Temporal range: Bathonian–Gelasian
Albanerpeton BW.jpg
Life restoration of Albanerpeton
Scientific classification e
Kingdom: Animalia
Phylum: Chordata
Class: Amphibia
Superorder: Batrachia
Order: Allocaudata
Fox and Naylor, 1982
Family: Albanerpetontidae
Fox and Naylor, 1982

The Albanerpetontidae are an extinct family of superficially salamander-like batrachians. Albanerpetontids include five genera – Albanerpeton, Anoualerpeton, Celtedens, Shirerpeton and Wesserpeton – and between 10 and 20 known species, spanning about 160 million years from the Bathonian stage of the Middle Jurassic to the beginning of the Pleistocene, about 2.13-2 million years ago.[1][2] Albanerpetontids were long thought to be salamanders because of their small size and generalized body plans.[3] However, these features are now thought to be ancestral for lissamphibians and not indicative of close relationships between the two groups. One of the things that made them different from salamanders was that their skin was embedded with bony, fish like scales.[4] Albanerpetontids are now recognized as a distinct clade of lissamphibians separate from the three living orders of amphibians – Anura (frogs), Caudata (salamanders), and Gymnophiona (caecilians). Some studies show them as more closely related to frogs and salamanders than to caecilians,[5] while others show them to be outside of the lissamphibian crown-group.[6] The presence of epipterygoids and a separate supraoccipital at least argues against a position within Batrachia.[7]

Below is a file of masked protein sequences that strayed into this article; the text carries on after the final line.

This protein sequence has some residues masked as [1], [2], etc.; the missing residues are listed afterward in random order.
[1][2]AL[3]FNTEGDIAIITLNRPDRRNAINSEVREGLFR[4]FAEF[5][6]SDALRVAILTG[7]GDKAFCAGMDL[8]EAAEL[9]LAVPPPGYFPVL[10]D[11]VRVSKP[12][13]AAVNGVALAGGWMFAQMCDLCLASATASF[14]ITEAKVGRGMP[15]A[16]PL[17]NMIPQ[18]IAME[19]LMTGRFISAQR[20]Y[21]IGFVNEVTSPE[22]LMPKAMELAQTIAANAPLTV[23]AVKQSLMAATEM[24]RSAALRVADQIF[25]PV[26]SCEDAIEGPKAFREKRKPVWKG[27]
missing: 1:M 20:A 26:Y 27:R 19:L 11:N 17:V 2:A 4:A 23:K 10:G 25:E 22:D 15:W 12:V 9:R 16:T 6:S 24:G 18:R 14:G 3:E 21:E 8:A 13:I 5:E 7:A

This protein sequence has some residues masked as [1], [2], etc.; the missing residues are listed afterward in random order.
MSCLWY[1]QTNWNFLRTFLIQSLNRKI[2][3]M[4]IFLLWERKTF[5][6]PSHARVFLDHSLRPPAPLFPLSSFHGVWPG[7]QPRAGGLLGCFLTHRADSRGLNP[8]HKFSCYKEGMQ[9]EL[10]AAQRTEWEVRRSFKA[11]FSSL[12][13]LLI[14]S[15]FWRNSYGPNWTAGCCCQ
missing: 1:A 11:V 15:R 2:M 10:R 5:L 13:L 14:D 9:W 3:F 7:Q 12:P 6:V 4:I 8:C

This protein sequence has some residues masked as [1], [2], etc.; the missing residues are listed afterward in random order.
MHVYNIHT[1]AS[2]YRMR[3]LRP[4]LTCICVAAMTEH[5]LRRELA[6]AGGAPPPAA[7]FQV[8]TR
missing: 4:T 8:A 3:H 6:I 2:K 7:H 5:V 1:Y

Compiled from and Mikko Haramo's websites.[8][9]

Additionally, a specimen of an undescribed albanerpetonid is known from the Cenomanian aged Burmese amber in Myanmar. The specimen had been published in a paper mistakenly as a chamelonid lizard.[10]


  1. ^ Gardner, J.D.; Böhme, M. (2008). Sankey, J.T.; Baszio, S. (eds.). Vertebrate Microfossil Assemblages: Their Role in Paleoecology and Paleobiogeography (PDF). Indianapolis: Indiana University Press. pp. 178–218. Retrieved 9 January 2012.
  2. ^ Villa, Andrea; Blain, Hugues-Alexandre; Delfino, Massimo (2018). "The Early Pleistocene herpetofauna of Rivoli Veronese (Northern Italy) as evidence for humid and forested glacial phases in the Gelasian of Southern Alps". Palaeogeography, Palaeoclimatology, Palaeoecology. 490: 393–403. doi:10.1016/j.palaeo.2017.11.016. ISSN 0031-0182.
  3. ^ Duellman, W.E. & Trueb, L. (1994): Biology of amphibians. The Johns Hopkins University Press
  4. ^ Wesserpeton evansae: making 'albanerpetontid' a household name
  5. ^ Gardner, J. D. (2001). "Monophyly and affinities of albanerpetontid amphibians (Temnospondyli; Lissamphibia)". Zoological Journal of the Linnean Society. 131 (3): 309–352. doi:10.1111/j.1096-3642.2001.tb02240.x.
  6. ^ David Marjanović and Michel Laurin, Reevaluation of the largest published morphological data matrix for phylogenetic analysis of Paleozoic limbed vertebrates, Article · December 2015 DOI: 10.7287/peerj.preprints.1596v1
  7. ^ Ryoko Matsumoto; Susan E. Evans (2018). "The first record of albanerpetontid amphibians (Amphibia: Albanerpetontidae) from East Asia". PLoS ONE. 13 (1): e0189767. doi:10.1371/journal.pone.0189767. PMC 5752013. PMID 29298317.
  8. ^ Mikko's Phylogeny Archive [1] Haaramo, Mikko (2007). "†Allocaudata – albanerpentonids". Retrieved 30 December 2015.
  9. ^ (net, info) "Archived copy". Archived from the original on 2016-01-11. Retrieved 2015-12-30.CS1 maint: archived copy as title (link). "Taxonomic lists- Amphibia". Archived from the original on 5 March 2016. Retrieved 30 December 2015.
  10. ^ a b Ryoko Matsumoto; Susan E. Evans (2018). "The first record of albanerpetontid amphibians (Amphibia: Albanerpetontidae) from East Asia". PLoS ONE. 13 (1): e0189767. doi:10.1371/journal.pone.0189767. PMC 5752013. PMID 29298317.

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